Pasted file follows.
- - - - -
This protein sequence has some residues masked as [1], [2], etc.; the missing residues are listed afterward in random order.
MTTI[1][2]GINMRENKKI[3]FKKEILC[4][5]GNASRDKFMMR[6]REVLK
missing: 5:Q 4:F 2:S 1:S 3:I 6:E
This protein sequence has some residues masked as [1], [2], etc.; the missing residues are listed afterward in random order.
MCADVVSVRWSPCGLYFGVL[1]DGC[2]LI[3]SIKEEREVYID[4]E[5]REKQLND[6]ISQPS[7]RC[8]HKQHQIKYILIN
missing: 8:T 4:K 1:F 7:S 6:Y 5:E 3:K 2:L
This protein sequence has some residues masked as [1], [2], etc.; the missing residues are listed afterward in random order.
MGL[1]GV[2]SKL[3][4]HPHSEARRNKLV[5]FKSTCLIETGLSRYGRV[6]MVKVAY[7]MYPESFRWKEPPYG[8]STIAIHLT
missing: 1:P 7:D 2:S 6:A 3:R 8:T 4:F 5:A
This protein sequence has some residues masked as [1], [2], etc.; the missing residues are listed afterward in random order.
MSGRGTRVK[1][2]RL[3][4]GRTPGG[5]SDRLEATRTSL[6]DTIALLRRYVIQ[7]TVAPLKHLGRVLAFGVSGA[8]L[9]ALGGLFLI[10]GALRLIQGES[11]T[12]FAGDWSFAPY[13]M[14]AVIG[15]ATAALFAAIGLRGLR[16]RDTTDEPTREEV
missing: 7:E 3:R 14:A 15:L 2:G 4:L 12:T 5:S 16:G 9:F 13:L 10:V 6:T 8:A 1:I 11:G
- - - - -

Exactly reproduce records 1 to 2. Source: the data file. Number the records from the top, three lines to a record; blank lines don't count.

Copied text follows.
This protein sequence has some residues masked as [1], [2], etc.; the missing residues are listed afterward in random order.
MTTI[1][2]GINMRENKKI[3]FKKEILC[4][5]GNASRDKFMMR[6]REVLK
missing: 5:Q 4:F 2:S 1:S 3:I 6:E
This protein sequence has some residues masked as [1], [2], etc.; the missing residues are listed afterward in random order.
MCADVVSVRWSPCGLYFGVL[1]DGC[2]LI[3]SIKEEREVYID[4]E[5]REKQLND[6]ISQPS[7]RC[8]HKQHQIKYILIN
missing: 8:T 4:K 1:F 7:S 6:Y 5:E 3:K 2:L